Commentary / World

Beijing is getting a bad rap in South China Sea disputes

by Gregory Clark

Beijing gets a largely undeserved bad rap over its efforts to claim and develop islands in the South China Sea — the Spratly and Paracel island groups especially. China has long historical links with the area. And the critics forget that in the 1951 San Francisco Peace Treaty between Japan and the Allied Powers, Article 2(f), states: “Japan renounces all right, title and claim to the Spratly Islands and to the Paracel Islands.”

This renunciation of the two island groups, and of Taiwan itself, was confirmed in the U.S.-brokered 1952 peace treaty between Japan and the Taiwan-based Republic of China (ROC), then recognized by the United States and Japan as the sole legitimate government of China. So if this meant the ROC had the right to Taiwan then in all logic it also meant the ROC had the right to claim the other islands Japan had renounced in the 1952 treaty — a right which the Beijing-based Peoples Republic of China (PRC) would then normally have been able to claim as a successor government.

The ROC did in fact move to claim the Paracels and until 1950 occupied some of its islands. In 1975 it also claimed sovereignty over all the extensive Spratly island group.

True, others have since made their claims over some of these islands. Taiwan has long been in conflict with the Philippines over largest of the Spratly islands, Taiping or Itu Aba. Malaysia and Brunei also claim ownership of some islands in the group. Towards the Paracels, Vietnam has long had strong claims.

But today the main criticism of Beijing is over the furious pace with which it is dredging and constructing to expand the areas of some of the small islands, rocks and submerged reefs it controls. It is also criticized for then claiming 12 nautical mile (nm) territorial zones and sometimes 200 nm exclusive economic zones (EEZ) around them. The U.S., Japan, and others say these activities deny freedom of the seas. At the Shangri-La Dialogue in Singapore late last month, U.S. Defense Secretary Ashton Carter demanded that China immediately halt its “unprecedented” land reclamations in the South China Sea.

Unprecedented? Then what is Japan doing with the tiny Okinotorishima reef area 1,700 km south of Tokyo that it claims as its territory? This “island” originally consisted of no more than two rocks above the water level, each the size of a bed. But it has now been dredged and concretized to create an 8,000 square meter “island” allegedly deserving of not just a 200 nm EEZ but continental shelf rights as well. If the EEZ claim was allowed Japan could control a sea area of more than 400,000 square kilometers, larger than the total land area of Japan itself. If its continental shelf claim was allowed (it is challenged by China and South Korea) it would control three times more. The “island” lies astride important navigation routes and it is touted as helping to deny China’s access to the Pacific. It sustains no economic activity (such activity is a condition for claiming an EEZ) but Tokyo has arrested and fined Taiwanese fishing boats in the claimed EEZ area.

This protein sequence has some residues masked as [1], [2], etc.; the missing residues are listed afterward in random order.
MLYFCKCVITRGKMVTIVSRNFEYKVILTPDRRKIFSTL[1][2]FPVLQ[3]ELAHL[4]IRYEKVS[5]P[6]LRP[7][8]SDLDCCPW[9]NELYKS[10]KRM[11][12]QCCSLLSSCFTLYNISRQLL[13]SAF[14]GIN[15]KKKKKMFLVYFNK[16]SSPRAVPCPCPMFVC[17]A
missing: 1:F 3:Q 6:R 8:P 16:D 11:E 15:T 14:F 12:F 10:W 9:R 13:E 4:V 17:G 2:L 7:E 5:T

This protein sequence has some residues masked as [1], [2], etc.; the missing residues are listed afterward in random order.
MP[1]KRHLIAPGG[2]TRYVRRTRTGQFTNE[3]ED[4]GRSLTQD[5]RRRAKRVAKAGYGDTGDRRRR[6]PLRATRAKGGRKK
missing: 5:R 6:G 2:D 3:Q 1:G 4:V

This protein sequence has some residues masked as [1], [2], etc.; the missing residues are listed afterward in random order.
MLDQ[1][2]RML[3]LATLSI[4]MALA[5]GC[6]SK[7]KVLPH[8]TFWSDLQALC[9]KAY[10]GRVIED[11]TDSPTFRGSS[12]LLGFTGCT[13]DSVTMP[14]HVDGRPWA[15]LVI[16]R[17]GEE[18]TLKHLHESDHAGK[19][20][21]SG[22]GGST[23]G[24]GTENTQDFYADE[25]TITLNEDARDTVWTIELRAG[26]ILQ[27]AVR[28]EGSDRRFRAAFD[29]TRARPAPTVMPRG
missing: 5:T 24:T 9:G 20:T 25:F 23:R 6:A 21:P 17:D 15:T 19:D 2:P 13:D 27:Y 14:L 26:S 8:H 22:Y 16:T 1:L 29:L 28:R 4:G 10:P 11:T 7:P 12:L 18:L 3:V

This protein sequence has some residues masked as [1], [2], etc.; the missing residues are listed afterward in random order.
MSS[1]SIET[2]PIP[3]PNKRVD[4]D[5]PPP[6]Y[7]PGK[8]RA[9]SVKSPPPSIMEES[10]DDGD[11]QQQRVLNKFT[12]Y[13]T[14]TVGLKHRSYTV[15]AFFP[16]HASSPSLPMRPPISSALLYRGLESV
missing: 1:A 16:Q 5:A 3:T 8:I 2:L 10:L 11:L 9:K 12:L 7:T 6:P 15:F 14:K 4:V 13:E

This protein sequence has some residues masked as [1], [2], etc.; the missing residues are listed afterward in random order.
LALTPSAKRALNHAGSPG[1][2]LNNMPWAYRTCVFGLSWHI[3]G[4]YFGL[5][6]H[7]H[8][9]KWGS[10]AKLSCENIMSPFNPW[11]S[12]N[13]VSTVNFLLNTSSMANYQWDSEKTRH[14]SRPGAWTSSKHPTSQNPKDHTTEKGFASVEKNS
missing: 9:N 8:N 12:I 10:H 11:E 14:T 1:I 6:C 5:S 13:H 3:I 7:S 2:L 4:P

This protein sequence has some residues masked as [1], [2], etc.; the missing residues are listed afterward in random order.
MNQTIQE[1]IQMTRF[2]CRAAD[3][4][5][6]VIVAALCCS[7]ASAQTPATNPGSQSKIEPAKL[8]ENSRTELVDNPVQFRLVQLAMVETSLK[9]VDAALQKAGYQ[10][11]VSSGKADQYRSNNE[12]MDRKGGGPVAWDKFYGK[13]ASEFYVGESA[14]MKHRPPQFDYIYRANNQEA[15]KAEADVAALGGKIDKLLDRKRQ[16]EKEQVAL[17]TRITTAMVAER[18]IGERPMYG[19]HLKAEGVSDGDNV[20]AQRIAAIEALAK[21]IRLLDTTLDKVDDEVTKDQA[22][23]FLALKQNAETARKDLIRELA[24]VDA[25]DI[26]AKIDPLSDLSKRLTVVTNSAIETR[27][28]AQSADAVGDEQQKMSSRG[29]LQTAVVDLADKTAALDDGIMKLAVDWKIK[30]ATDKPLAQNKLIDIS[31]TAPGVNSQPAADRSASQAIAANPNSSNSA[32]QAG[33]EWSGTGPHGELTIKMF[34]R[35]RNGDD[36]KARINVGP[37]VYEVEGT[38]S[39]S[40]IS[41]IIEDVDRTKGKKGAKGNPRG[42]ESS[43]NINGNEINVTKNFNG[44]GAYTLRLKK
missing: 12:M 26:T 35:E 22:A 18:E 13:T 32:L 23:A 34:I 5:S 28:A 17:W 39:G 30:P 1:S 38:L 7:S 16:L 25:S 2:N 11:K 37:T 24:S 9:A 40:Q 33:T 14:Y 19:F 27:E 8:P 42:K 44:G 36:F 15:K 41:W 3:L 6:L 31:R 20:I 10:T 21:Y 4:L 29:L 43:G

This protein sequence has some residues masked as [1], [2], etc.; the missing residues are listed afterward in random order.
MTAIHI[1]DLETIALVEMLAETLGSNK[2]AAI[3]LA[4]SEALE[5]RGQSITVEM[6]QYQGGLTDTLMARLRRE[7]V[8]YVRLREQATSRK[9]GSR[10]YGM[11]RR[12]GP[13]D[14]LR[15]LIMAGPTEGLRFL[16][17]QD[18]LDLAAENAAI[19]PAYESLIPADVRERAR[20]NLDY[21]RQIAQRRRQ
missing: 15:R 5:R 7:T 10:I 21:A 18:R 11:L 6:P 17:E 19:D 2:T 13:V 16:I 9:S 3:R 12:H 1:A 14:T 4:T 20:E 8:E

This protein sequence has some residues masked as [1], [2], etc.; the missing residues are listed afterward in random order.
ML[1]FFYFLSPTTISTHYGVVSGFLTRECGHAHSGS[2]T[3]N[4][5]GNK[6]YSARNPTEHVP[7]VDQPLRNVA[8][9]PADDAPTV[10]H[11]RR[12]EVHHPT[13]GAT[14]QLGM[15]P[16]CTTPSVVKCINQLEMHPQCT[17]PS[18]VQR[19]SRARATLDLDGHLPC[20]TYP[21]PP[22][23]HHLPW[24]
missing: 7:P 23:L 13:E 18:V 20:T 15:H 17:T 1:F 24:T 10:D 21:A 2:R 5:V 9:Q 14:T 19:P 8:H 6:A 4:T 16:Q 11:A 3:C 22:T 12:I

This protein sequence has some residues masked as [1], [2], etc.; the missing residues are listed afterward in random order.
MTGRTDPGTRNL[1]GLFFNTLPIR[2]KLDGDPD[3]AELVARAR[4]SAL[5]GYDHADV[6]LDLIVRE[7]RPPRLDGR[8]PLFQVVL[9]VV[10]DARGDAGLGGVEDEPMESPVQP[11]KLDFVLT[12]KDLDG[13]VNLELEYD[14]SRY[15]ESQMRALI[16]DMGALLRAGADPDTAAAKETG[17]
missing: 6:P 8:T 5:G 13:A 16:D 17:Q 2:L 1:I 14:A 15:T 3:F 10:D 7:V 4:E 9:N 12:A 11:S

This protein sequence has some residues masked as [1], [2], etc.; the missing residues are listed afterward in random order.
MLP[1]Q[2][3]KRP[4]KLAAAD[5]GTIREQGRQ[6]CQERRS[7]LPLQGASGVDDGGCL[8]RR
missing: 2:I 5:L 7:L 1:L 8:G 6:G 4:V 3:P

And its reclamation was begun in 1987, well before Beijing’s alleged land grab activities.

Consistency has never been a strong point in U.S. policies. But this contradiction glares a lot more than most.

Some see the problem more in Beijing’s much criticized nine-dash line that effectively claims for China not just the Spratlys and Paracels but almost all the other islands and reefs in the South China Sea. But here too China is following an example set by others — the 11-dash line claimed by the ROC in 1947 before it was replaced by the PRC in 1949. If Beijing is being expansionist in the South China Sea then so was the ROC, strongly supported by the U.S. Elsewhere the ROC was much more land hungry than the PRC in its claims toward Myanmar, India, Mongolia and Japan. Concessions offered by Beijing were often criticized bitterly by the ROC.

Today we see a Beijing less caught up in internal problems, more aware of its economic and military strength and less inclined to make concessions. India’s foolish rejection in 1962 of a very generous frontier offer, for example, has led Beijing to revive earlier and much harsher ROC demands, something we are also seeing in the South China Sea. But in the South China Sea, Beijing also has the excuse of insistent U.S. air, sea and communications monitoring along its coastlines. The U.S. does this under the pretext of exercising air and sea freedom of movement but it only makes sense in the context of the U.S. preparing for possible clashes with China. As others point out, how would the U.S. react if China was behaving the same way in the Gulf of Mexico.

In short, if Beijing has been behaving badly, then so too have others. Even so, it would cost China little to be more compromising. While it often has history on its side, others can claim geography. Toward the Philippines over the Spratlys and toward Vietnam over the Paracels, it could have recognized that they are much closer than is China and they have some rights also. Toward the Philippines especially, Beijing has lost a possible friend in the area by its abrasive criticisms and confrontations.

A situation where Beijing continued to claim and develop areas of interest but allowed others to do likewise in other areas would hardly harm China’s security. In fact it would add greatly to security to the extent that it deprives ex-Cold War warriors in the U.S., Japan and Australia of excuses for muscle flexing and taking advantage of others’s discontent.

Gregory Clark is a former Australian diplomat who specialized in China. Long involved in Japan, he has served as a professor, president and vice president in three Japanese universities.